Drug Delivery Systems
Exosomes have great potential as drug delivery vehicles through the loading of therapeutic agents into, within, or on the lipid bilayer membrane. Exosomes can be derived from a wide variety of sources (plasma, milk, plants, cancer cells, stem cells, etc.) and loaded by numerous methods (incubation, electroporation, sonication, freeze-thaw, extrusion, etc.) with clinically approved drugs or novel drug classes (mRNA, siRNA, miRNA, proteins, etc.). Exosomes as delivery vehicles effectively function as nanoparticle carriers similar to existing lipid nanoparticle-based drugs (Doxil or Moderna Covid-19 vaccine)—they are essentially the naturally occurring version of synthetically manufactured liposomes/lipid-based nanoparticles. Exosomes have many advantages over liposomes including: being derived from endogenous cellular processes, less toxicities due to natural cellular lipids, higher in-vivo stability, better biodistribution patterns without being cleared by the liver and reticuloendothelial system, and higher drug delivery efficiency. Additionally, exosomes can be functionalized with targeting capabilities by adding proteins, peptides, or antibodies to the surface of the exosomes. This will allow for the exosomes to specifically deliver the loaded drug to the cell types of interest, and not to healthy or unintended cell types. For example, targeted delivery of chemotherapeutic agents would allow for a lower total drug dose, which would reduce patient exposure to toxic agents and thus reduce side effects without compromising drug efficacy.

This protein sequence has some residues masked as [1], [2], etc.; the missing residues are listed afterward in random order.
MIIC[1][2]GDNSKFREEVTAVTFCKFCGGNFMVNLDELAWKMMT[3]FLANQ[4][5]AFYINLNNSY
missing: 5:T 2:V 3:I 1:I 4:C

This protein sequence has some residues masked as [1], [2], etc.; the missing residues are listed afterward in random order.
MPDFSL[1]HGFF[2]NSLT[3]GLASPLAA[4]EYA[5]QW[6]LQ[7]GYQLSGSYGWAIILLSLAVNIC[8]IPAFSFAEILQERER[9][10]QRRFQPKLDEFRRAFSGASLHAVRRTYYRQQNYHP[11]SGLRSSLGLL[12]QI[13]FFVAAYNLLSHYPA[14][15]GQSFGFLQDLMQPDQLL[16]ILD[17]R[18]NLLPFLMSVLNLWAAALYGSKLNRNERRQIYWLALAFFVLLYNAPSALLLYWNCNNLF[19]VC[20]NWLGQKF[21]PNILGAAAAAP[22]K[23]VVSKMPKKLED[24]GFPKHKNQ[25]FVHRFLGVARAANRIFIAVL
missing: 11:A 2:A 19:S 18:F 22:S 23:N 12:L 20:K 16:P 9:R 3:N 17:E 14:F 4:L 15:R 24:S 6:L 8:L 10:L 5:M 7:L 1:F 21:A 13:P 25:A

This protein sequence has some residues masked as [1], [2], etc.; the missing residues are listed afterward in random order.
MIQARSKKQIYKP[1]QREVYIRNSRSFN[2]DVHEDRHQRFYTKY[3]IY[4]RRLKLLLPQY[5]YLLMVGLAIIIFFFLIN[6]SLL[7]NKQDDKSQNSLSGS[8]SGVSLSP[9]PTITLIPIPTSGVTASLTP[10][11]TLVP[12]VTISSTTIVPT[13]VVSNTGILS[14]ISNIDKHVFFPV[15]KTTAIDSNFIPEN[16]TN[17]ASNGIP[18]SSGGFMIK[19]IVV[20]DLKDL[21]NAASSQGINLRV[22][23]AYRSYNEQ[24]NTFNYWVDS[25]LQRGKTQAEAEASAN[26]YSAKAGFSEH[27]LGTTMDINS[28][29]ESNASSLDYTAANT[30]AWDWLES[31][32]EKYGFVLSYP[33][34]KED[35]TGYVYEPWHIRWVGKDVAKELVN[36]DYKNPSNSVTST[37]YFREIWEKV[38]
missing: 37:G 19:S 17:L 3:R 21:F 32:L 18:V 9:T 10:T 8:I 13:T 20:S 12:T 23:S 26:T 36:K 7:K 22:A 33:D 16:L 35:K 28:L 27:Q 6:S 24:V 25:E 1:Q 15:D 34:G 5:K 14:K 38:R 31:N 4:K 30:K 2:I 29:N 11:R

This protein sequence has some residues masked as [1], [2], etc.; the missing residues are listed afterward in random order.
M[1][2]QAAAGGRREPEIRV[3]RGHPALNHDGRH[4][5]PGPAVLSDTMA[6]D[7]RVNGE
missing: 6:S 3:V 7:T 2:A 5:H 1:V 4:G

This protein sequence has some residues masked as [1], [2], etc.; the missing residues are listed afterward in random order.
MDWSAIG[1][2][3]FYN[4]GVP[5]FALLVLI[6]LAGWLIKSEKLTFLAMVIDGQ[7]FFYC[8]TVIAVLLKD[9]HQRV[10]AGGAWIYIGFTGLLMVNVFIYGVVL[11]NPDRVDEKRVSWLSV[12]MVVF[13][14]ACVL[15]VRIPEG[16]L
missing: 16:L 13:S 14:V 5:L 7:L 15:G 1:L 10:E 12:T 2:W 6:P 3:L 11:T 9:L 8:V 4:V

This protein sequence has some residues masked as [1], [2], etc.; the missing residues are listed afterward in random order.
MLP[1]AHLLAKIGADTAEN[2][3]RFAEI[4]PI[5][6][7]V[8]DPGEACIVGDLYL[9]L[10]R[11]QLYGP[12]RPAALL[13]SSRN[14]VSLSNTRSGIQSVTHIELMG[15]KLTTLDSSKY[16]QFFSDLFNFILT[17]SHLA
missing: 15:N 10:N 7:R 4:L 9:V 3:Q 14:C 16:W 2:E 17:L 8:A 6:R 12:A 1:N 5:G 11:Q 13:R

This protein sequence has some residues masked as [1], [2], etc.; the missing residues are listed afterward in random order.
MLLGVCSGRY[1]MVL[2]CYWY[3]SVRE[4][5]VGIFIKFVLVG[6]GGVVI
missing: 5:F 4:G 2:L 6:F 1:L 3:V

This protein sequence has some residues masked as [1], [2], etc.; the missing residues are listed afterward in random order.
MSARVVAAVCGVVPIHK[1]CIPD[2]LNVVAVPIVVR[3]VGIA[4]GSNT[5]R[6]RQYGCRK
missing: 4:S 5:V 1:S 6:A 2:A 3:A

Using exosomes to load and deliver drugs has already been shown to be effective. Doxorubicin and paclitaxel are the two most common drugs used in pre-clinical experimentation models, and both of these drugs have been successfully loaded into exosomes from numerous sources including monocyte, breast and ovarian cancer cell, mesenchymal stem cell, macrophage, and bovine milk derived exosomes. In-vitro and animal studies have shown positive results compared to the free drug and even the FDA approved liposomal Doxorubicin (Doxil) in that the outcomes of these trials have enhanced suppression of tumor growth, reduced systemic side effects, and passage of biological barriers including the blood-brain-barrier. Further, nanoparticle encapsulation of a drug can improve drug solubility, stability, and half-life, all of which prove challenging for BCS Class II and IV drugs.
Novel drugs like mRNA, siRNA, miRNA, and proteins have also shown therapeutic properties in a wide variety of disease states. It is absolutely required to encapsulate nucleic acid or protein-based drugs inside of a vesicle to protect them from degradation by proteases and endo/exonucleases. This class of biologic drugs have been successfully loaded into exosomes derived from a wide variety of sources. Exosomes have proven to be a gamechanger in the field of targeted drug delivery through their ability to carry a wide variety of cargo, protect that cargo from degradation, and specifically deliver that cargo to the cell types of interest.